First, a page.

Yarrawonga weir is one of many structures that regulate the flow of the Murray. It raises the upstream water level to facilitate gravity-fed irrigation of farmland in Victoria and New South Wales. It also helps to mitigate flooding downstream and since 1994 has been used to produce hydroelectric energy with a 9.6 MW power station.
A unique feature of the weir is its fish lift system.
The lift operates on a daily cycle and works by attracting fish into a holding chamber using an auxiliary flow.
The floor of the chamber is then raised, allowing the fish inside to be identified and counted.
A silver perch (Bidyanus bidyanus):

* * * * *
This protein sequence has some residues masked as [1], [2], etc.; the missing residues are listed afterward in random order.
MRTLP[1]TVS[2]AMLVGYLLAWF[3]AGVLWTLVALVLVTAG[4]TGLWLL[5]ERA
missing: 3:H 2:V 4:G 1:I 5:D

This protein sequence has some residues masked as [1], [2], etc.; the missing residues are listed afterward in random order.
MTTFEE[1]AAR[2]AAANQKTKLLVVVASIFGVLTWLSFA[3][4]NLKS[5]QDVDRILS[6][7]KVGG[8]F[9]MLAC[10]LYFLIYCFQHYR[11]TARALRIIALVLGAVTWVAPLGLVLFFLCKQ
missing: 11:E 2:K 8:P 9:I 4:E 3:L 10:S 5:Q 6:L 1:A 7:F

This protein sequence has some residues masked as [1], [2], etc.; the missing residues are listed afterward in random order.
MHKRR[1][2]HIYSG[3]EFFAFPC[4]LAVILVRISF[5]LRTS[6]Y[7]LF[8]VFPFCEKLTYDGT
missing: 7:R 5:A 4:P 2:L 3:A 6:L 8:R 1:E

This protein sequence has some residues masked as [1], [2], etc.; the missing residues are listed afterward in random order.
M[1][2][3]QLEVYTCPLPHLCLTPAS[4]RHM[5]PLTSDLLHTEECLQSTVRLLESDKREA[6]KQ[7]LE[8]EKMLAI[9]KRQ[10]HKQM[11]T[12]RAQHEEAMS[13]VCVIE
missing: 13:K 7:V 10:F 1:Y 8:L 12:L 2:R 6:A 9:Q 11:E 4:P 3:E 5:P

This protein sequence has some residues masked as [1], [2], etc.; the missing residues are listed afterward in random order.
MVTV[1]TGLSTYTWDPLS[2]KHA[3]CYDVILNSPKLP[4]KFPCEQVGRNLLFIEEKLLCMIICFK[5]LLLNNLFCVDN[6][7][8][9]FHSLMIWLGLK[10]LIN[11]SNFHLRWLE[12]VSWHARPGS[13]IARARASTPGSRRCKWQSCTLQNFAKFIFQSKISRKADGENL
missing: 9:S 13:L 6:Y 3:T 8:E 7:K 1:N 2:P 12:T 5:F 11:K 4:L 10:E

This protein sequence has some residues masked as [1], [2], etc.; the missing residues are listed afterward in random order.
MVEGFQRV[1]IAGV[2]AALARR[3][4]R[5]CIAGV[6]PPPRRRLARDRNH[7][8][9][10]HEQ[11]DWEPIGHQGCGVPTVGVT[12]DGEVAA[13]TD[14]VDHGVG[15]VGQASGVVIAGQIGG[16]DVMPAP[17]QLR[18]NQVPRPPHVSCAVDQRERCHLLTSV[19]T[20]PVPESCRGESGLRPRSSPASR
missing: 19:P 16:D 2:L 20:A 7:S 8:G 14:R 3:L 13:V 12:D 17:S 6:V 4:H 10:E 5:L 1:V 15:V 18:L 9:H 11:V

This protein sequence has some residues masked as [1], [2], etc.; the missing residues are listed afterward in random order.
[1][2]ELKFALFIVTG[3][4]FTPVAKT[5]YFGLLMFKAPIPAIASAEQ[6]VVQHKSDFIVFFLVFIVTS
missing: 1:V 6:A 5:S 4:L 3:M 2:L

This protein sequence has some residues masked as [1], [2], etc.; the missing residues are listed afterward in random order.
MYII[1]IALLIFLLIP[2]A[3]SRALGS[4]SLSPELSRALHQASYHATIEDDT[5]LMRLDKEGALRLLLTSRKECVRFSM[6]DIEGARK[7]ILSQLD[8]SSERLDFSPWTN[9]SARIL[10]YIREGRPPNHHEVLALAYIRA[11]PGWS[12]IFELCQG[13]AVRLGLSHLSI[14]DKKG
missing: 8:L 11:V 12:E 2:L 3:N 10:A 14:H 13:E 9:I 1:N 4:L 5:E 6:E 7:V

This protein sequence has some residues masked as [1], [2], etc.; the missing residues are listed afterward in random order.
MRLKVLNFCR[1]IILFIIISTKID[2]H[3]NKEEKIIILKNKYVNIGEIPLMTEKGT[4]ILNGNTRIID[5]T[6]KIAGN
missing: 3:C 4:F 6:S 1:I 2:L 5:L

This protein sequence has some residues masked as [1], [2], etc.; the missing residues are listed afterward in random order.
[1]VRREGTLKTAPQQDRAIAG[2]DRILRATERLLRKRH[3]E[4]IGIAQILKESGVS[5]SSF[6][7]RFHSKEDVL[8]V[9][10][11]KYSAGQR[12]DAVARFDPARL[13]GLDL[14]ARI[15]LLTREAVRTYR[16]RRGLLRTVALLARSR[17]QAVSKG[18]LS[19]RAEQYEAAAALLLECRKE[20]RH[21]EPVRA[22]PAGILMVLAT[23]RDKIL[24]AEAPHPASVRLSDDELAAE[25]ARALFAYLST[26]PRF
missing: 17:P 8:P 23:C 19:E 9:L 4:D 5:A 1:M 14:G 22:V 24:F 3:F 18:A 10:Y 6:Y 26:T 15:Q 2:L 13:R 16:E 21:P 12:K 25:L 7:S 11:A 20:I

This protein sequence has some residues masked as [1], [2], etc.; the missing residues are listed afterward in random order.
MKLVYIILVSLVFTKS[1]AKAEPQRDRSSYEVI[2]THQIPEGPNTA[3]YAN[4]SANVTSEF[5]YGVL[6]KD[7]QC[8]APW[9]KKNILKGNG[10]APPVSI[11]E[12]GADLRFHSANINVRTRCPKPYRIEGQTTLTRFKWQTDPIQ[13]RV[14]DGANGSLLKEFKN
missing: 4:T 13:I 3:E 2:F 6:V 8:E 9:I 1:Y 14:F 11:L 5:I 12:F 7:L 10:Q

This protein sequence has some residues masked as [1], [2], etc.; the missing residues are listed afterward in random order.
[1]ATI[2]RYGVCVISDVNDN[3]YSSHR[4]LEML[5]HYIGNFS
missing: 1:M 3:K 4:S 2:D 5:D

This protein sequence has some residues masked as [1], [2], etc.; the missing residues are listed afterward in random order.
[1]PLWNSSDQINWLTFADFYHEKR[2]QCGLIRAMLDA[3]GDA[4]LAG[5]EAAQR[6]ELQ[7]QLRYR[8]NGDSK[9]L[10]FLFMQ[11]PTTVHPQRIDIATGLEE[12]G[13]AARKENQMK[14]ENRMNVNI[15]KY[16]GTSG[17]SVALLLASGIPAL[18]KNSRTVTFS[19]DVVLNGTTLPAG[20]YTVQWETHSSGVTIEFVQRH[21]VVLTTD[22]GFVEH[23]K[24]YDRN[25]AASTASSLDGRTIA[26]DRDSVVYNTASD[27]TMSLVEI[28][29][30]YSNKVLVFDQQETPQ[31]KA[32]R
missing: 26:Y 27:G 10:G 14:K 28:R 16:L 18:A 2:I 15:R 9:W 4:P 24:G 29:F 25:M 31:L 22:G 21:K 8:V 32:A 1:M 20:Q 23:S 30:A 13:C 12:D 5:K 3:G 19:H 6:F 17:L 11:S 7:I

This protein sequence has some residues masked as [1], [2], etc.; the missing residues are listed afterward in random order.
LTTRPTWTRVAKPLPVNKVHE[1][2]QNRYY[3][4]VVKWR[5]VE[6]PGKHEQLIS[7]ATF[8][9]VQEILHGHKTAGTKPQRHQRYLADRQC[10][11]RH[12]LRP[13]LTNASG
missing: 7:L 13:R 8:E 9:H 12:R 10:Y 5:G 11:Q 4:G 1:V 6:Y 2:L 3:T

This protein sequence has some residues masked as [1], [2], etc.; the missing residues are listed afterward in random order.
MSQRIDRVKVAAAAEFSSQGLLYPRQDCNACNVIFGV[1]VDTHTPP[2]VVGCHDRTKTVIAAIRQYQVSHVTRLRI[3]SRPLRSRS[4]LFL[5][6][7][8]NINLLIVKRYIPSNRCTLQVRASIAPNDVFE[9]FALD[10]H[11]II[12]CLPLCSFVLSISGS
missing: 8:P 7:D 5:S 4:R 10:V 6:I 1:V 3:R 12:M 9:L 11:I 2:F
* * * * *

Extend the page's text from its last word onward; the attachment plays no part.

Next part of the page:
A golden perch (Macquaria ambigua):
Once the data has been recorded a gate is opened to allow the fish to move upstream.
Whilst the pass appears to work for native species, including the Murray cod (Maccullochella peelii), there are doubts about the suitability of this system for passing juvenile and small-bodied fish.
And, as usual, not all fish find the entrance, leading to delays in migration, increased predation and disease risk, and potentially impacting reproductive fitness.
Downstream movement over the weir can also be problematic at low flow (<8,000 ml/day).
Martin // Adelaide